Jackson Heights Cinema

40-31 82nd Street,
Jackson Heights, NY 11373

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Showing 51 - 75 of 156 comments

trinity on April 5, 2009 at 4:03 pm

OMG!!!! Ignorance is not dead!!Have YOU all forgotten that the very city YOU live in was built by immigrants. People who have sacrificed time and family for less than what YOU make. Immigrants are in fact the backbone of this country. And yet they are subjected to prejudice and humiliation DAILY. If a community, any community wants to give something to OUR NON ENGLISH speaking neighbors than DEAL. They deserve something.After all they work hard for a little entertainment. Those of you who live in the Jackson Heights area, know of the 74 st station Hop on the freakin E to 71 Forest Hills (15min ride) walk 7 mins to any of the 2 theaters there. Or visit Barnes and Noble an educate yourselves, a book perhaps written by an immigrant. it is Your mentality that may intimidate some immigrants to pursue an English education. Or rather stop being so CHEAP and cough up the 11.00 dollars like everyone else and go to another theater. Oh an I speak 3 languages and still enjoy a subtitled film. TOO Bad there isn’t enough theaters like Jackson Triplex

Warren G. Harris
Warren G. Harris on March 25, 2008 at 8:42 am

The original auditorium photo posted above on 1/26/08 has a new direct link:
View link

mp775 on March 25, 2008 at 8:21 am

The Jackson is visible in this 2004 photo. The Passion of the Christ, Scooby Doo 2, Kill Bill, and The Alamo are playing. Judging from the order of the words on the marquee, it appears that not everything is subtitled in Spanish.

Warren G. Harris
Warren G. Harris on March 22, 2008 at 7:33 am

Some browsers are currently having problems with links to Photobucket albums. If you have any problems with my photos, please contact me privately and I’ll send you a copy: .com

NativeForestHiller on March 21, 2008 at 7:04 pm

Can someone please post a photo with a workable link?

IRONY on February 5, 2008 at 9:56 pm

thanks for the picture, i always imagine that it could look like that…

Warren G. Harris
Warren G. Harris on January 28, 2008 at 6:10 am

The Jackson never had a balcony. The original auditorium had a stadium section of seats at the rear, which has been walled off and divided into two “screens.”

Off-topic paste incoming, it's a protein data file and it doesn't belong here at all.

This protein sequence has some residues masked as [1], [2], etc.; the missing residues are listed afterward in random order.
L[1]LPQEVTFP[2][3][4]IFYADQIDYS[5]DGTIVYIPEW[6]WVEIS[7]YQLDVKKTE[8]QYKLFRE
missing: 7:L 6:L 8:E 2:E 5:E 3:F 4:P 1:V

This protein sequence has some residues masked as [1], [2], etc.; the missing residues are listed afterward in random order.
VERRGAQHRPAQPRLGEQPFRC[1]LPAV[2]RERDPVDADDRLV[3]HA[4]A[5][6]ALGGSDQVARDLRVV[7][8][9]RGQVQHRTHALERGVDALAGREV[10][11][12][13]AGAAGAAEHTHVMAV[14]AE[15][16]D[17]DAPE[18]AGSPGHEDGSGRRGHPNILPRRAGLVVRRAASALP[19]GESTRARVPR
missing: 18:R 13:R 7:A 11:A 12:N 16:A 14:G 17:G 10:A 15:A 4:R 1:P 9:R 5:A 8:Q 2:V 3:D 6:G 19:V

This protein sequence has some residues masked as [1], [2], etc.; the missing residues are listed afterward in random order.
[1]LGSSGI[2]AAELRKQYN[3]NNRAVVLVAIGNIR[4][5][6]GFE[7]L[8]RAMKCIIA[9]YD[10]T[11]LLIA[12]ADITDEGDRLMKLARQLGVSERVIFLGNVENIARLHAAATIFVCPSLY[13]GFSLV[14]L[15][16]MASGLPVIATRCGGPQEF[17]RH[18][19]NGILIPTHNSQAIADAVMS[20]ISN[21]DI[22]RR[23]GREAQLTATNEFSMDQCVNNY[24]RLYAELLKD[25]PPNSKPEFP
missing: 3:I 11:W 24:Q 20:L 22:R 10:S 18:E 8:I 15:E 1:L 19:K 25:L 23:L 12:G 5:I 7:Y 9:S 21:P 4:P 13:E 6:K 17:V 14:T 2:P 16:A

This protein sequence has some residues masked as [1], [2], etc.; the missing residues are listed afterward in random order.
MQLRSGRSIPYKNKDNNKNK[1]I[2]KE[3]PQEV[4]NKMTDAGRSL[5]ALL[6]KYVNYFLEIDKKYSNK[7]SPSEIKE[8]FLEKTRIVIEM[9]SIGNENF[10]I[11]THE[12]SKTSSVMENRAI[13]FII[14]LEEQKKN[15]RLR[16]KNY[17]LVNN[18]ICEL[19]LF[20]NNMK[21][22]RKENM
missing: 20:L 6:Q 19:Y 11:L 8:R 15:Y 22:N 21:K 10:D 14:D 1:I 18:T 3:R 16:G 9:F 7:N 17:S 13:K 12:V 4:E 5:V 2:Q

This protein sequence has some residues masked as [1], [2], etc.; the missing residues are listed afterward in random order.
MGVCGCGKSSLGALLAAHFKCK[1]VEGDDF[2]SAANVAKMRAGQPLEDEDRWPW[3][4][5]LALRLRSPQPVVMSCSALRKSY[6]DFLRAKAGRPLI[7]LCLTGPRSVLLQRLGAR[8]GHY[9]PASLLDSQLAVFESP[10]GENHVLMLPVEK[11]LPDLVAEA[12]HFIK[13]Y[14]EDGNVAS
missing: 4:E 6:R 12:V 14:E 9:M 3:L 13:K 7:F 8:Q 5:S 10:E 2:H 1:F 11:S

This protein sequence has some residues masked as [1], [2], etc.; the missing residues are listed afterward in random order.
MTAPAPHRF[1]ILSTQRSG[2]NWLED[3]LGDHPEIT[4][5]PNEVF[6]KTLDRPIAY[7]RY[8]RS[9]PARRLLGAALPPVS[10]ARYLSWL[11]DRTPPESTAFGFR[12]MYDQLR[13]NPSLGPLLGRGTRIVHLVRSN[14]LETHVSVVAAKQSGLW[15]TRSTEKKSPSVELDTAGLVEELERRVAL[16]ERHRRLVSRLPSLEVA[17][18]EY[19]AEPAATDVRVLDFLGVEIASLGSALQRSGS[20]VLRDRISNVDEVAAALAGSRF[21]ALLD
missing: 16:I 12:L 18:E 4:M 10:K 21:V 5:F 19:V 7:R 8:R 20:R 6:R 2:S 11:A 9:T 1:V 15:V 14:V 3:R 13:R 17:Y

Bway on January 27, 2008 at 6:27 pm

Wow,that photo shows how beautiful this theater was. It may be a diamond in the rough, but hopefully one day it can be restored. At least it is still operating as a theater, and not gutted like so many other theaters.
How is it triplexed? One theater downstairs, and the balcony divided in two?

Warren G. Harris
Warren G. Harris on January 26, 2008 at 1:35 pm

Fascinated by some of your comments. This is a photo showing the original auditorium. Glad to hear that at least some of it is still there: www.i8.photobucket.com/albums/a18/Warrengwhiz/124-2495_IMG.jpg

IRONY on January 26, 2008 at 11:31 am

hello, I just became a member because I wanted to find out about this theater that’s been haunting my curiosity for quite some time now, not because the movies they show, but because of the architectural details that you could appreciated around the stage or screen whatever you want to call it, and around the columns and at the top of the dome, but cannot at the same time because of the poor managment in taking care of the theater,they recently change the seats by I hope the will never destroy the main theater, just by walking in, it is like going back in time, and all I find it’s a disscution about subtitles and language, in a way I’m pleased because I found the information that I was looking for, but I feel sad, because the discussion about the ethnicity of the theater, I’m hispanic, and when I go to the theater don’t pay attention to the subtitles, but I do take my time staring at the sorroundings.
My daughter whos 13 would like to add a comment…
hello i believe that the theater is an amazing structure. I as well believe that you are all arguing for the wrong reason, about subtitles and language choice in the theater. The top of the dome in the main center theater is astonishing. The architectual detail inside the theater in general is beautiful and i just hate to see the condition it is presently in. The Jackson Heights community is not aware of this beautiful Queens monument that we have today. They just treat it like a low quality theater.

Warren G. Harris
Warren G. Harris on October 31, 2007 at 8:14 am

To combat competition from the 1939 New York World’s Fair, the Jackson Theatre closed for several weeks in June for modernization and redecoration, including installation of a new cooling plant, new seats, and new projection and sound equipment. It re-opened in July with this double bill that was first run for Jackson Heights but had already played at the more important RKO and Skouras theatres in Queens: www.i8.photobucket.com/albums/a18/Warrengwhiz/jackson39.jpg

MarkieS on September 8, 2007 at 9:38 pm

I just don’t get people who don’t go to foreign films because they “can’t handle ” the subtitles. If you would just try it you would see that after the first few minutes, you don’t even realize you’re reading anymore. My favorite film this year is La Vie En Rose, which is in French with English subtitles. I guess I’m completely floored because I’ve been going to see so many great films for more than 30 years which are in foreign languages. Bergman, Fellini, Kurasawa; God, I can’t imagine missing these great films because I stubbornly refuse to make a slight effort and read subtitles(which by the way are far preferable to dubbing). I also happen to live in Jackson Heights, just a few blocks from The Jackson. Just as reading subtitles doesn’t bother me, NOT reading them doesn’t bother me either!

Bway on December 6, 2006 at 5:56 am

Wow, that’s a nice photo, the theater looks so out of place there!

Warren G. Harris
Warren G. Harris on December 6, 2006 at 5:05 am